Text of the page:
I always thought I had no crafting talents. Friendship bracelets, daisy chains, iced cupcakes – all a total loss. Turns out, I’m alright at taxidermy.
As a child, I was hugely upset by stuffed animals. I seem to remember it stemming from the conviction that a squirrel would appreciate a proper Christian burial. As I got older, however, seeing the anthropomorphic work of Walter Potter and taking an interest in human mortuary customs and anatomy as a science, I began to develop a fascination. Plus, an exceptionally large pigeon once dropped dead out of a tree and into my garden, and as I shooed the dog away I found myself thinking, “I should really do something with this…”
So we booked our places at one of The Last Tuesday Society‘s anthropomorphic taxidermy classes. If you’re at all Fortean in nature, you must get down to Hackney and see this place. I felt like I’d found my tribe.
It probably helped that I’d never had a pet hamster.
All our hamsters were the unsold snake food variety, destined to otherwise go in the bin. It’s important to most modern taxidermists that their animals are not killed especially for stuffing, and instead rely on roadkill, stillborns, and the like. There are surprisingly numerous vegetarian taxidermists, our instructor Michelle included. The omnivorous variety often consume the more edible animals, and Michelle feeds her leftover meat to her pet axolotl.
I’ll admit, I felt some trepidation as I wielded the scalpel for the first time. It didn’t help that my instrument was blunt, so, when given a sharper blade, I punctured the inner cavity and learnt a sudden exciting lesson about intestines.
If, unlike me, you’re a natural skinner of rodents, you should never see the inner cavity. There’s very little risk of flying gore. You more or less de-glove the hamster, taking care around the eyes, clip the feet, clean the skin, pop a cotton wool mould inside, and sew it up. Ours took about five hours while the room gradually began to smell like an upmarket charcuterie.
It will sound strange to anyone naturally repulsed by taxidermy, but being so hands on with a dead creature actually increases your feelings of respect. You get a fantastic sense of the wonder of anatomy; milky little hamster ribs perfectly encased in tight, pink flesh. And then you get to put a hat on it!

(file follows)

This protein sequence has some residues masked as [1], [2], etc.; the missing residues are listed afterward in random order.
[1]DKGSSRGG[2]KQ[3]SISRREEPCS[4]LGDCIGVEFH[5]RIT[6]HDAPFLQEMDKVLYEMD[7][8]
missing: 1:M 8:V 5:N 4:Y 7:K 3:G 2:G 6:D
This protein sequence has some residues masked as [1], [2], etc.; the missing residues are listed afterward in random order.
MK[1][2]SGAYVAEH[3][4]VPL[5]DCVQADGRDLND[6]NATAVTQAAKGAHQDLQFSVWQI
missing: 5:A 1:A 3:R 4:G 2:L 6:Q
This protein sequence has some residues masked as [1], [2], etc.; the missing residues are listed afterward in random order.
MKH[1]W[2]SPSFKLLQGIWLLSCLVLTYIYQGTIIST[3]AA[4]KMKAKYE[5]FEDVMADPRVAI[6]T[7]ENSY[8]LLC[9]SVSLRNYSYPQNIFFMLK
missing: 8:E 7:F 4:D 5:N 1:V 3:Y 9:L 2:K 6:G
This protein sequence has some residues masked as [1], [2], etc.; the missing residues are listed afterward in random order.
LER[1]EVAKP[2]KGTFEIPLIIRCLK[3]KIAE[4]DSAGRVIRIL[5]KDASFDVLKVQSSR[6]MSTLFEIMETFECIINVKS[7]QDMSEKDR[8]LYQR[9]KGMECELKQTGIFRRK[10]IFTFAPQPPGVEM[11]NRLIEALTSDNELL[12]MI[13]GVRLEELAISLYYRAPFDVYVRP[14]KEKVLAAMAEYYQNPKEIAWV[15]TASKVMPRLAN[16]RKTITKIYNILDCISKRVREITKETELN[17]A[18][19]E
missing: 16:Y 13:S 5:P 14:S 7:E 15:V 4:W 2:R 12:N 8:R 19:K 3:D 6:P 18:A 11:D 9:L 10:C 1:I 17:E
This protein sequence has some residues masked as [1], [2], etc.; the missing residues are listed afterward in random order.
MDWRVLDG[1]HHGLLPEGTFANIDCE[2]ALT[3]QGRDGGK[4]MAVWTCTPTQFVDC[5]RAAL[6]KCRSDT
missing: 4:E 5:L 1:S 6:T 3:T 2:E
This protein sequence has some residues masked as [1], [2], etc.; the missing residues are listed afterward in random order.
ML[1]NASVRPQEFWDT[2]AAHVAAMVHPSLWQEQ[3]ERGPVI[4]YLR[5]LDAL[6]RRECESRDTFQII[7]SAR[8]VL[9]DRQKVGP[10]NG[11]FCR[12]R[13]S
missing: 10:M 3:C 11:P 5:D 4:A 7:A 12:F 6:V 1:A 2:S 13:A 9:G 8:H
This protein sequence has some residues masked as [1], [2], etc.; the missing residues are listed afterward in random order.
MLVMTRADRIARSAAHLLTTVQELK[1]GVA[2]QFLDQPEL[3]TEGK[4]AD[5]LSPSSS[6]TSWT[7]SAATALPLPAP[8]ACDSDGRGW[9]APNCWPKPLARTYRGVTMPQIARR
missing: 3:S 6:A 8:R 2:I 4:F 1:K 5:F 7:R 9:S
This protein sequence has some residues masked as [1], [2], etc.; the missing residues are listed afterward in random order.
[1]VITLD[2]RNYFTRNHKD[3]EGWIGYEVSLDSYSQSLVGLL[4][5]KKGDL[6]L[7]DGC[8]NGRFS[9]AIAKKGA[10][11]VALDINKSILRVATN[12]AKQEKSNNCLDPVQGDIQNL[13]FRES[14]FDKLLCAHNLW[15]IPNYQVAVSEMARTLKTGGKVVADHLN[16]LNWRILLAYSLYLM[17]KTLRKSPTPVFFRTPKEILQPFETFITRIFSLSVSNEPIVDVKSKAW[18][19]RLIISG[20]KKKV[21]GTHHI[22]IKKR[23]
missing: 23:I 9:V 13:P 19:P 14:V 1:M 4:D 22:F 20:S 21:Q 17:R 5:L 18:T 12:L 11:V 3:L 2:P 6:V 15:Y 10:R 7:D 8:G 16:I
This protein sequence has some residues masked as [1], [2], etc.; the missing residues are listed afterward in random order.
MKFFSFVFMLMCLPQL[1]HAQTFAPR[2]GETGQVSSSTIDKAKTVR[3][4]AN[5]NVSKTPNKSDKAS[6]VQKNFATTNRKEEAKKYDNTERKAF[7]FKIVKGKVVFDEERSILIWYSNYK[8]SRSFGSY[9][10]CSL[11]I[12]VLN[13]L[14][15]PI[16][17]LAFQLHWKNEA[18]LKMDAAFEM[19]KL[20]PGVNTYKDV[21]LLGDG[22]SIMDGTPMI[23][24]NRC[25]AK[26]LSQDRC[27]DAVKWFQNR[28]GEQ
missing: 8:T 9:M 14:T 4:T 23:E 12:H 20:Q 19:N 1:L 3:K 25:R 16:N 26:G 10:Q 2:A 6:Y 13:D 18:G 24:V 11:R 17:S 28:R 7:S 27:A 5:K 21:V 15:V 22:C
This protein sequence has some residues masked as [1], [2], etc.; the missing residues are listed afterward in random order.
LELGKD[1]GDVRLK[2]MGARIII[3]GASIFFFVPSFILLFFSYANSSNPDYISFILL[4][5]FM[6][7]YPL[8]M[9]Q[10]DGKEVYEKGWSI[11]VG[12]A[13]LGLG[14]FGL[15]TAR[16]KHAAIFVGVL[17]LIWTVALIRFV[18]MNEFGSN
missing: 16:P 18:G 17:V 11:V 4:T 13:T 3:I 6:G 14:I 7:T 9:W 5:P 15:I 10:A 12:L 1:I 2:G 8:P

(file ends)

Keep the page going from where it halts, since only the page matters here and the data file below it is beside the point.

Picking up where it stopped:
Burlington Bertie, he’ll rise at ten-thirty, and saunter along like a toff
He walks down the Strand with his gloves on his hands
And saunters back down with ’em off.
He’s here! The hamster of the opera.
I think I was always destined to become that odd woman with a bin bag, scouring roadsides. At least now I’ll have a purpose.
For more anthropomorphic taxidermy, see Margot Magpie’s Of Corpse Taxidermy (or indeed her Taxidermy Workshop Manual, which we bought for future adventures), and Amanda’s Autopsies. For some crappy taxidermy, head to…Crappy Taxidermy.
The Hamster of the Opera with the Punjab lassoo! Aw, I kind of want to see him try and kill people! So cute!
Did the little accessories come with the class or did you add them later?
I think that taxidermy animals can be adorable or majestic, however I am a person of strong sensations, and even touching raw meat makes me shiver (I can touch and even eat cooked meat, but there is something nasty clammy and smelly about uncooked meat) so I think taxidermy is out for me.
Have you seen Sarah Brewer’s work, I would love to have the capricorn or gryphon one day, although I don’t think my partner is a fan of taxidermy.
I also want her hairstyle and coat! 😛
Oh and have you seen the taxidermy mouse chess set?
There were accessories at the class, but we bought our hats and things in advance. I was absolutely set on getting Bertie a proper miniature bottle of gin! Sylvanian Families accessories are the perfect size, but it does mean an awkward trip to the toy shop, talking to the nice assistants about your “er, homemade doll”.
If meat is a bit uncomfortable, you might not enjoy taxidermy. I very quickly stopped noticing any blood and guck, but I can see how that might be a bit much. Probably the strangest part was popping out for a drink, coming back in and being hit by the smell of salami!
Those Capricorns and griffons are beautiful. I’d seen her jewellery, but not her taxidermy. I absolutely love Polly Morgan’s work, too. She does magpies perching on old telephones.